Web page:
He had been tried by the Vigilance Committee and sentenced to be sent out of the country, but nevertheless he seemed to think they would hang him yet. He had made a full and unreserved confession of his numerous crimes and rowdyisms, and his confession is published in the papers, but the names of those implicated by it are suppressed for reasons best known to the Vigilance Committee. He was very penitent and expressed a determination to reform, if liberated, give up fighting and drink no more liquor. He begged them not to send him to Sydney, as he was once a convict there and had escaped. He seemed destitute of all moral courage whatever. He appeared completely cowed down and conscious-stricken and probably, if he had lived, he would have reformed and become a better man.
His real name was Francis Murray. He was born in Ireland, was thirty seven years of age, and leaves a wife and child in the city. The Coroner took charge of the body and afterwards delivered it to Mrs. Sullivan. While at the Coroner's office, upwards of ten thousand persons visited the body, to get a sight at the remains of this widely known individual.
On Friday last, at 1 o'clock P.M., Nicholas Graham was hung, in the yard of the County Jail, by the Sheriff for the murder of Joseph Brooks on the 18th of January last. He was a native of Ireland and about 27 years of age.
On the gallows he made a speech, which was published in the daily papers, and though short, it was the best and most impressive lecture on Temperance I ever knew of. He said his sentence was just and that he was contented to die. He said he was drunk at the time he committed the deed, and that it was entirely through the use of strong drink that he had at length come to the gallows. He most earnestly warned all who valued life and happiness in this world to abstain from the intoxicating cup. He mounted the scaffold with a firm step and seemed supported in his last moments by the consolations of religion, and the gallows appeared but a step into a brighter and happier world. His last words were, "I die a true Catholic."
At the inquest of the body of James King, of William, evidence was adduced implicating Edward McGowan and Peter Wightman, as well as Casey, in the assassination, and the Grand Jury accordingly indicted all three, but notwithstanding the strict search which has been made for them, both McGowan and Wightman made good their escape and are now fugitives from that justice which would be surely meted out to them if taken.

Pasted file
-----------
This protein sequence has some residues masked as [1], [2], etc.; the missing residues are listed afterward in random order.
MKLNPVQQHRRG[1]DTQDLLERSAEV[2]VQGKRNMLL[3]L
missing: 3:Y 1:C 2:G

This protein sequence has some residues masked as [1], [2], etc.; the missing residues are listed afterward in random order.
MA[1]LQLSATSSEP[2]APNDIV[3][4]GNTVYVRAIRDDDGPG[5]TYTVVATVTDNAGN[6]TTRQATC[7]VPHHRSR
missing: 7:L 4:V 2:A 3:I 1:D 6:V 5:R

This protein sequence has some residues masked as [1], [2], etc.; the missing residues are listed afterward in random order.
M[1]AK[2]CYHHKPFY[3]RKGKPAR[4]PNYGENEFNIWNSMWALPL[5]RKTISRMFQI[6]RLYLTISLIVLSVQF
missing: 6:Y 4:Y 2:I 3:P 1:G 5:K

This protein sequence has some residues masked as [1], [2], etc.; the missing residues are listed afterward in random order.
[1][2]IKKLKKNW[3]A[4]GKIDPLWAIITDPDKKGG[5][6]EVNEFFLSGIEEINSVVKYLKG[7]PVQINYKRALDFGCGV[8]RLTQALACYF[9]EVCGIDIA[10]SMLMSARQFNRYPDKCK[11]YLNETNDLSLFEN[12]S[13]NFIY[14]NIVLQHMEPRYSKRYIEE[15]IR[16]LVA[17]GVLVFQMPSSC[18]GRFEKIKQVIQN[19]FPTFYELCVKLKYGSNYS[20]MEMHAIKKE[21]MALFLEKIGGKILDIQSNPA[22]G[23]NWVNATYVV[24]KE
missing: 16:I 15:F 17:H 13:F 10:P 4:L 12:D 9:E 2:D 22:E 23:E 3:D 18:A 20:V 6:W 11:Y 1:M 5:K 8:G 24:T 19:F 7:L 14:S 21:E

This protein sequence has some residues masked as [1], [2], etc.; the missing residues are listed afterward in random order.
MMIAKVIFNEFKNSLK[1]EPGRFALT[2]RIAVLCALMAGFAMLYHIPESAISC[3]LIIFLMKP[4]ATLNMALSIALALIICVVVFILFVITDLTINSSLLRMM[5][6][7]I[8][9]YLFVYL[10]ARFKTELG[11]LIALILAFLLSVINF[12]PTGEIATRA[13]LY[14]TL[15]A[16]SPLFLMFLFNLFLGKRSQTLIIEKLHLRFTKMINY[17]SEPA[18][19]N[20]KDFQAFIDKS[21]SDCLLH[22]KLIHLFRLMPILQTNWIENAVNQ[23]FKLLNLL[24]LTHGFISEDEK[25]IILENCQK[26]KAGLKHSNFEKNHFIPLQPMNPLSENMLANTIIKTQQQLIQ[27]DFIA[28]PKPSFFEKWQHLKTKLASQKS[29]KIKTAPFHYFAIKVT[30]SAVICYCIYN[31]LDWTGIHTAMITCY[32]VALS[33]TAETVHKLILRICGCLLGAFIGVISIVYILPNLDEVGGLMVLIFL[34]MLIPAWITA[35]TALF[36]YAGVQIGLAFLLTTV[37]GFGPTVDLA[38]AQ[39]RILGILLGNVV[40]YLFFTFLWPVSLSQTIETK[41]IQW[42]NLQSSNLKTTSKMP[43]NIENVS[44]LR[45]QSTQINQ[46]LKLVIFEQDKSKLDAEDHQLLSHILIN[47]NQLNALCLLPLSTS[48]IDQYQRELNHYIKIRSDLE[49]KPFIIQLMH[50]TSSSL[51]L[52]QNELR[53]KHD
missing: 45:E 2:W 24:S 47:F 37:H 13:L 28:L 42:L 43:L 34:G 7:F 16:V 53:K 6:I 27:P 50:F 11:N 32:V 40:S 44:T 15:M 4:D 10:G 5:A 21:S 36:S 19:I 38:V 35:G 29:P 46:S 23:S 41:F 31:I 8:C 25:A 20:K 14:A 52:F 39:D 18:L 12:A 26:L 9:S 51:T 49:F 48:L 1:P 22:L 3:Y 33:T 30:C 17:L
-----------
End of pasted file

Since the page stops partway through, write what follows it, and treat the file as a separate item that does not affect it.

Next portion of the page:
Casey and Cora being Catholics, and as Casey and Sullivan were Irish, as well as most of those who are now in the hands of the Committee, the ignorant lower classes of the Irish in this city are very jealous of the acts of the Committee and easily excited on the subject. Many of those holding office in the city were elected by fraud and by the ballot box operations of Casey and his accomplices. Therefore feeling rather insecure in their present positions they are endeavoring to get up a movement in opposition to the Vigilance Committee by exciting the Irish and the friends of those with whom the Committee have dealt so summarily.
They called a mass meeting on the Plaza a day or two ago, but although there were a great many people gathered together there, such a row and fuss was raised that nobody could be much listened to and the meeting fairly "fizzled out," and amounted to just nothing at all.
The Committee have made additional preparations at their headquarters, in case of emergency. They have now thirteen cannon mounted and ready. The tocsin, to be sounded in cases of emergency, is a large triangle, weighing one hundred pounds, placed upon the roof of the building, and ten thousand men are ready to shoulder their muskets at the first sound of the alarm.
Governor Johnson, during the trying scenes of the past fortnight, has been extremely busy at Sacramento, and could not find time to attend to things in this locality, but now finding he must "keep it before the people" that he is the duly elected Governor of this state, he yesterday issued a proclamation to the citizens of this County containing many "whereas-es" and declaring the "aforesaid county of San Francisco, to be in a state of insurrection," proclaiming martial law, and ordering and directing all of the Volunteer Militia of the county, also all persons between the ages of eighteen and forty-five, subject to military duty within the county, to report themselves for duty immediately to Major General William T. Sherman, and to do military duty and serve as long as General Sherman wants them. He also orders the Vigilance Committee to disband their forces immediately and disperse. General Sherman also, having received his general orders from the Governor, has a word to say to the people. He says he has nothing to do with what has been done within the past two or three weeks, but must in future do what his duty plainly points out to him; so taking all things into consideration there would seem to be a very fair prospect of a civil war here soon. However, we can tell rather better about it by the end of the next fortnight. Until then,
Adios, BEN BOLT.